The Full Monty gets ‘fuller’ in new stage version
Think of The Full Monty and you probably think of Robert Carlyle and the gang getting groovy in the dole queue to the sound of Donna Summer’s Hot Stuff. Or about them getting naked in a nightclub to the sultry rhythms of You Can Leave Your Hat On in the film’s feelgood finale.
Those images are so potent, it’s easy to forget how many serious themes lie beneath the comedy. Far from being a throw-away romp about male strippers, the 1997 movie is a commentary about life at the sharp end of Thatcher’s Britain. Yes, there is the heartwarming story about triumphing in the face of adversity; yes, there are the laughs; but so too is there a sober analysis of unemployment, poverty, depression, sexual equality, impotence, suicide, body image and homosexuality in a post-industrial landscape.
“A strange thing happened to the film,” remembers screenwriter Simon Beaufoy today. “I thought I’d made a political film with some jokes in it and during the editing process, it became a comedy film with some politics in it. It jumped genres.”
It was Beaufoy’s first script to be made into a film and it was a phenomenal hit, taking around £170m worldwide. Ten years later Beaufoy pulled off the trick again with the even more profitable Slumdog Millionaire, though he has yet to figure out the secret of his success. “I wish I knew,” he laughs. “I wouldn’t have spent ten years making films that nobody saw.” Perhaps he has learnt more than he is letting on: his most recent credits include Salmon Fishing in the Yemen, 127 Hours and the forthcoming The Hunger Games: Catching Fire. Right now, however, The Full Monty is holding his attention once more. West End producer David Pugh approached him to write a stage version for Sheffield Theatres and, just as this story of six unemployed steelworkers was his first film, now it has become his first play. “The play feels like a better version of the original,” he says. “I’ve gone back with 15 years’ experience as a writer and fixed a lot of things. I feel it’s a better piece of work than the film because I know what I’m doing now. We’ve boiled down the best of the film.”
The reviews for the show, which is in Aberdeen this week and Edinburgh next, confirm his assessment. “The fact that it’s live gives the story even more punch,” said the Observer. “Uproariously entertaining,” said the Telegraph. The transition to the stage, however, was easier said than done.
Beaufoy realised he had to learn a new set of skills if the story was to work in theatrical terms. Although the famous set-pieces could have been written with the stage in mind, he found himself having to ditch techniques he usually takes for granted. “In film, you can jump forward in time, backward in time, you can play all those games which I’ve done in other films. In Slumdog Millionaire, you’re messing around with time endlessly: flash forwards, flash backwards, into the present. This version of The Full Monty, by contrast, is very naturalistic. It’s a very simple idea – it couldn’t be simpler – which gives you lots of time to examine the more interesting things like who they are and what they’re doing here.”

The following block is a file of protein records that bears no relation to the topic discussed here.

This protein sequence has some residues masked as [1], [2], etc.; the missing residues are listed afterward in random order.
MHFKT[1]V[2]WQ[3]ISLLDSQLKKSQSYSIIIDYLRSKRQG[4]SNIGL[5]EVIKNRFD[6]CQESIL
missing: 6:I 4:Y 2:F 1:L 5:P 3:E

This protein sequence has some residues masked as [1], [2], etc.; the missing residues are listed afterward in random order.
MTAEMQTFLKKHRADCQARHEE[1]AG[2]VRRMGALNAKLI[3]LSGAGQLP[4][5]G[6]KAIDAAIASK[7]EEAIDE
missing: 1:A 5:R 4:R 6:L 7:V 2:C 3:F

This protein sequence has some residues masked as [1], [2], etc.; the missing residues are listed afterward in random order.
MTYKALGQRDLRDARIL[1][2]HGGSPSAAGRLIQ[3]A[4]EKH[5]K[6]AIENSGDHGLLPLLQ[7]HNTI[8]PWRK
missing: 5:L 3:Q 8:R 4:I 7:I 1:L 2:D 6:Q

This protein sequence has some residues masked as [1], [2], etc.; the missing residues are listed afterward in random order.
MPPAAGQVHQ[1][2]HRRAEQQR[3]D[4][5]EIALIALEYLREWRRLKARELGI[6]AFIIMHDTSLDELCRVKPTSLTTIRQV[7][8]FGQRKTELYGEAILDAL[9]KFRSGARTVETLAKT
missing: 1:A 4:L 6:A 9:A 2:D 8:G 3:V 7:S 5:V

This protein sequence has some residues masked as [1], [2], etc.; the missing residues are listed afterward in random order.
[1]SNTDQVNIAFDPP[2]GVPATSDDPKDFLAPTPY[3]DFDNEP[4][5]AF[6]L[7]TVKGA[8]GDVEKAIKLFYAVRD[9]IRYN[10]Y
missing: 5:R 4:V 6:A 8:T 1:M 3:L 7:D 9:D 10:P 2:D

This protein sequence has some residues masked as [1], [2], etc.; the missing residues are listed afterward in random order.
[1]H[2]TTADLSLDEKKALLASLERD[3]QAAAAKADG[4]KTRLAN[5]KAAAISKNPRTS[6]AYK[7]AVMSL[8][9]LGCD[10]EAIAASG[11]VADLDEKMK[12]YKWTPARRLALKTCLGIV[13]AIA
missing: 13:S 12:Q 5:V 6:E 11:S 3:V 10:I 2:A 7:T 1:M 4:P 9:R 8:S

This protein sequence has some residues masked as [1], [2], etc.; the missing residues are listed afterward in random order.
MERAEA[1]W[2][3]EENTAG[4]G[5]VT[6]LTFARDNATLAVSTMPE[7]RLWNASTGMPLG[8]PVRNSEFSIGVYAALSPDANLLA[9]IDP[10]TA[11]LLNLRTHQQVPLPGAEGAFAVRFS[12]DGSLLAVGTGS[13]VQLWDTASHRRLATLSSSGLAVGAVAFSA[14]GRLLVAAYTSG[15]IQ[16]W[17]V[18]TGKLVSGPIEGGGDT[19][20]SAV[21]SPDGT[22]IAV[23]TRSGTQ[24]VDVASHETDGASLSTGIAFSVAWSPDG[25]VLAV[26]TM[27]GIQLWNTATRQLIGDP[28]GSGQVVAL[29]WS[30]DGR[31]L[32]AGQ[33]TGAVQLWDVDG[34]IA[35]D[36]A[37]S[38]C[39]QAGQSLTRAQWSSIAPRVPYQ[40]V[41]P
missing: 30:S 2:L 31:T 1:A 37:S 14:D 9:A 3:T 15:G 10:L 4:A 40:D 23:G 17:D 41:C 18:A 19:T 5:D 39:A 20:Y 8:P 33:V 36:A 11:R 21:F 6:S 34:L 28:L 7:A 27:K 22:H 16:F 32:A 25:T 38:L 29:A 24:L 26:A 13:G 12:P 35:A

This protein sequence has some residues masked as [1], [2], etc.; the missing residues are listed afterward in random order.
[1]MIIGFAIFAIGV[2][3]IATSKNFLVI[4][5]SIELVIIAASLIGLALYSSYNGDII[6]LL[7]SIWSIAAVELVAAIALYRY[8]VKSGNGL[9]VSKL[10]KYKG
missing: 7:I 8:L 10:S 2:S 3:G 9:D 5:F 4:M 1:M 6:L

What he relished most was the chance to return to that late-1980s world of working-class Sheffield. “It’s been wonderful to have another go at it, to explore characters a little more fully,” he says. “I’m so fond of them as characters. They’re almost the first people I ever wrote about, so it’s brilliant revisiting it and making it better. I look back on the film very fondly.
It was born out of a number of people who were all starting out in the film industry and we just did it for all the right reasons. We wanted to tell that story, so it was cast with the right people – not people who would get us Oscar nominations. It was all done in the right way. The story has a sort of innocence that I really like and it was important for me to retain that.”
The production has also allowed him to deal with some unfinished business. In 2000, without his involvement, the film was turned into a stage musical and relocated to the steel-working city of Buffalo, New York. The Broadway show came to the UK a couple of years later. One reviewer called it a “campy, synthetic, showbiz affair”. The mild-mannered Beaufoy can barely contain his rage that it even existed.
“I never even went to see it,” he says. “I never read it. It was the opposite of everything the film was, which was honest and true to the place and the people. God knows what that musical was all about, but it was set in Buffalo and I thought it was an awful, cynical thing to do. It was to make money that they set it in America. The film is not cynical and the people in it are not cynical. It has an innocence about it. Of all the things to do, that was the worst thing they could have done. It was really important to me that it was Sheffield. It was written for a Northern voice and it was written for a specific place at a specific time. It has worked very well all over the world, so there was no need. It was just a commercial decision to set it in America.”
As a result, he is delighted this production directed by Daniel Evans has stuck loyally to the story’s Yorkshire roots and is fielding a cast with strong Sheffield credentials. “The producer was very respectful of all that and I’m really grateful,” he says. “He’s been absolutely committed to doing it the right way. If there was a decision where we could make more money doing it one way or we could do it the right way, we’ve always done it the right way.”
• The Full Monty is at His Majesty’s Theatre, Aberdeen, until 23 March, and Edinburgh Festival Theatre, 25–30 March.